Getting through a Creative Dry Spell

Mary Keeley

Blogger: Mary Keeley

Our greatest desire for this blog is to provide fresh information and perspective on the life and business of writing. It’s no small task to do this consistently. Occasionally, okay speaking for myself, more often than you might think I struggle to come up with a topic. We all have times when we struggle with getting through a creative dry spell.

My most productive means of generating creative ideas is to go back to comments on previous blogs or ruminate on my clients’ issues and successes, or research recent happenings in the industry. This works to inspire ideas for my purposes, but when dryspellwriters experience a dry spell in the midst of writing a book, the way to get through it often isn’t that easy. Some methods from this list might help you.

Put your WIP aside for a few days. Sometimes resting your mind from all external stimuli during a break from your work allows your mind to quietly continue to create scenes or chapters that will be ready for you when you get back to your computer. Other times listening to beautiful music, viewing extraordinary art, reading great literature, or watching an inspiring movie can rekindle the creative flame.

Maybe you picked the wrong subject—or the wrong place to begin your book. Many writers say the hardest part of the process is getting started. If you’re struggling to get the first words on the page, pay attention to reasons for your angst. Perhaps you need to approach your nonfiction topic from a different angle. Or maybe you’re having trouble creating a compelling hook for your novel because you’re starting in the wrong place.

When the complexities begin to overwhelm you, break them down into small bites. This method works for so many tasks in life and may also help you to overcome a creative block when you’re overwhelmed. Take one portion at a time to get something written down in your first draft. Then add another small portion until your creativity begins to flow again.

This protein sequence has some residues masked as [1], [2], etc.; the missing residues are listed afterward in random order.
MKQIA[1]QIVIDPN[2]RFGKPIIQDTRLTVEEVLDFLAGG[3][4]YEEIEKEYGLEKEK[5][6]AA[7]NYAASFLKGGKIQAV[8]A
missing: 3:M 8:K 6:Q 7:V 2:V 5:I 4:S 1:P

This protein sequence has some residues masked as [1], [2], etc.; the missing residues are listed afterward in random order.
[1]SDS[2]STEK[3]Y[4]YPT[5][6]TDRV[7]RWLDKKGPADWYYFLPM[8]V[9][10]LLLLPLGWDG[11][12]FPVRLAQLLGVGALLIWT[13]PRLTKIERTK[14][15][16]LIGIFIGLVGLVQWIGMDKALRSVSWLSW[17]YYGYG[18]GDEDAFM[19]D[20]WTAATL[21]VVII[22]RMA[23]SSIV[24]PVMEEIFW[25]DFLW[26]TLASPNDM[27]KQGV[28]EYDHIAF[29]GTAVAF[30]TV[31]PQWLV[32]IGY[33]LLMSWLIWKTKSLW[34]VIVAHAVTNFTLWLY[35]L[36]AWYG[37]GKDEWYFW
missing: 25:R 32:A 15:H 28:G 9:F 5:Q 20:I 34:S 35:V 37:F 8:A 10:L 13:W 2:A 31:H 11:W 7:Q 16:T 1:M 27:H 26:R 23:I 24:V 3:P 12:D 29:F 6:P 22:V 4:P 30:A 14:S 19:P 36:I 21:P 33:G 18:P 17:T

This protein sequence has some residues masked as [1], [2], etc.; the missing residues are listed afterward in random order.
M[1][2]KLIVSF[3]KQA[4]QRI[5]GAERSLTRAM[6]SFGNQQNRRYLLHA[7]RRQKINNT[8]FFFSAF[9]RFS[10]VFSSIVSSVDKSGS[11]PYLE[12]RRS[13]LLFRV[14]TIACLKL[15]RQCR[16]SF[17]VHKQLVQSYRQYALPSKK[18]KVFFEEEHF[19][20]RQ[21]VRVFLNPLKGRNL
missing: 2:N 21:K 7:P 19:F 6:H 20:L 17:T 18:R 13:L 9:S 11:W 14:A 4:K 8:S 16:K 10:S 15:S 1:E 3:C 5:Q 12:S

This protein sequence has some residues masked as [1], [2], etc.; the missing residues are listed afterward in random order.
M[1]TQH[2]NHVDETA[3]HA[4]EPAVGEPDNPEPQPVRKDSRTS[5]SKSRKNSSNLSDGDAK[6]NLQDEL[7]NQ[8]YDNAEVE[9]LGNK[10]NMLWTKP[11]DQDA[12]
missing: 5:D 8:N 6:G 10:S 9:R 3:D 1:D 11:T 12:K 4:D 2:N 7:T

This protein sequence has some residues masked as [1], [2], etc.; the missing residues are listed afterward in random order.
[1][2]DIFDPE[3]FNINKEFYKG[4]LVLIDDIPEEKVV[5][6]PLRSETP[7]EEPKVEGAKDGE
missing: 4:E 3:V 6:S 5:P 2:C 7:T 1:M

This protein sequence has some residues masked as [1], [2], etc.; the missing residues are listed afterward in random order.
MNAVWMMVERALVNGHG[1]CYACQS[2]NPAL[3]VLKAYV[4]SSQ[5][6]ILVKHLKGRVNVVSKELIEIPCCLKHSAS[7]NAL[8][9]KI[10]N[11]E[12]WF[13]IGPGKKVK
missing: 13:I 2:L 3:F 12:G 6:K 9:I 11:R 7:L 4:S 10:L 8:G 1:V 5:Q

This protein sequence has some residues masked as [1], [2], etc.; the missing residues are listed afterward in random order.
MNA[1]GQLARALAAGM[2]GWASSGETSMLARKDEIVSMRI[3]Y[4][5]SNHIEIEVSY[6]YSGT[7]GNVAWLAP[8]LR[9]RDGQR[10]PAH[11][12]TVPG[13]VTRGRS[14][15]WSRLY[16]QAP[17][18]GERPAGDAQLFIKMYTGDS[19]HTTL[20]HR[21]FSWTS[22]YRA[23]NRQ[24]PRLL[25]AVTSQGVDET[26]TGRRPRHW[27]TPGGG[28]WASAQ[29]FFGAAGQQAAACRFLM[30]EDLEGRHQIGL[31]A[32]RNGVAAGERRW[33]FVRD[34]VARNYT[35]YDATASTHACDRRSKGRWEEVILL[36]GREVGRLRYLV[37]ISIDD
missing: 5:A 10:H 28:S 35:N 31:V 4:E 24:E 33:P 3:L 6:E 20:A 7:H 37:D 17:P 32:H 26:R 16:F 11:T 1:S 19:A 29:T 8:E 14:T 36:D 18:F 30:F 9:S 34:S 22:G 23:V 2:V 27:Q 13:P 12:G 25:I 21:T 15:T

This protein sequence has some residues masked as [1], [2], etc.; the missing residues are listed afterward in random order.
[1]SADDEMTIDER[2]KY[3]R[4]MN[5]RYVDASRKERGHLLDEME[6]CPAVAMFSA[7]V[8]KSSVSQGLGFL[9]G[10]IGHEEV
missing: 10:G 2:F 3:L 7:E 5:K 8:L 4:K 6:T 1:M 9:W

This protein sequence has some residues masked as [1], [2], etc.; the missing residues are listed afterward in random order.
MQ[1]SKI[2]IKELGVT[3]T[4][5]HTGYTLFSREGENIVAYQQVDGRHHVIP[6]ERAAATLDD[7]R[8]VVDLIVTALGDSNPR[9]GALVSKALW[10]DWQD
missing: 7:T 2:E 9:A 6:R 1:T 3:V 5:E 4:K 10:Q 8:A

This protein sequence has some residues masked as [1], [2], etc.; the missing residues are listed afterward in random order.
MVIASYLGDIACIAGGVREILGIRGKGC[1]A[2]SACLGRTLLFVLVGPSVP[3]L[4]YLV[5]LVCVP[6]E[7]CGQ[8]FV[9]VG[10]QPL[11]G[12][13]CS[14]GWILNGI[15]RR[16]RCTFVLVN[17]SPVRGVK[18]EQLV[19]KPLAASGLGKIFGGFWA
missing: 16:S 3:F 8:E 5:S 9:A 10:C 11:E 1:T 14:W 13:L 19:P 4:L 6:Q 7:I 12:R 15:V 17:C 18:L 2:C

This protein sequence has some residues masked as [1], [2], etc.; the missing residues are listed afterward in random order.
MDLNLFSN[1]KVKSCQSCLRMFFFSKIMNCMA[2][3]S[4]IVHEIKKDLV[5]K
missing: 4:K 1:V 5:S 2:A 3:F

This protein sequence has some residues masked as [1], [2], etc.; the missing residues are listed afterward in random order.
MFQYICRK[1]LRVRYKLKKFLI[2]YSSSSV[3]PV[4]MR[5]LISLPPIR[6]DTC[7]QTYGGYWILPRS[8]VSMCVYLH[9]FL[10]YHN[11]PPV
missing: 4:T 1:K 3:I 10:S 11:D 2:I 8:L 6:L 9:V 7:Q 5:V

Get in the habit of ending your writing day when it’s going smoothly. You will always know where and how to get started the next day. It’s hard to stop when the writing is flowing well, but I can attest from personal experience this method works.

Perhaps there is a problem that needs to be fixed. Ask yourself, is what I’ve written boring? Is it not well thought out? Step back to assess where there might be a problem before you lose time and increase frustration on a wrong path. Get help from writing partners or a paid professional critique.

Buck up and get it done. Opinions vary about this method. It works for some, but it isn’t the right approach for everyone or in every situation or for every book.

Take a poll of your social media followers about what they’d like to see happen. When you’re unsure how to solve a crisis in your plot or want to know how best to influence readers with a conclusive argument, consider asking your Facebook fans. It’s an opportunity to demonstrate you value their input and to engage them in your book, which also will motivate them to purchase your book when it’s published. But remember to qualify your invitation upfront by letting them know it’s possible their suggestion might not work in view of the larger plot.

Personal or family crisis drains creative flow. I read a well-known author’s opinion that when professional authors find themselves in a difficult circumstance, they should just plow through and get the work done. Easier said than done. Either they’ve never experienced a crippling emergency or they found a way to disassociate from them. Fortunately, most of us aren’t able to do that. How can an author show characters’ emotions effectively or be sensitive to readers’ emotional response to your topic when he’s emotionally divorced personally? The point is you should grant yourself grace at times like this. If you are experiencing an extraordinary circumstance in your life, the best way to free your creativity might be to release yourself from self-imposed writing demands until the crisis stabilizes. However, authors who are under contract deadline for a manuscript must try to write through a difficult personal season or involve their agent to negotiate a new due date. God knows about your circumstance, and you’ll see his timing is perfect.

What causes your writing well to dry up? What did you do to get past it? Which of these methods do you think would work in getting through a creative dry spell?


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These suggestions can help writers in getting through a creative dry spell. Click to Tweet.

59 Responses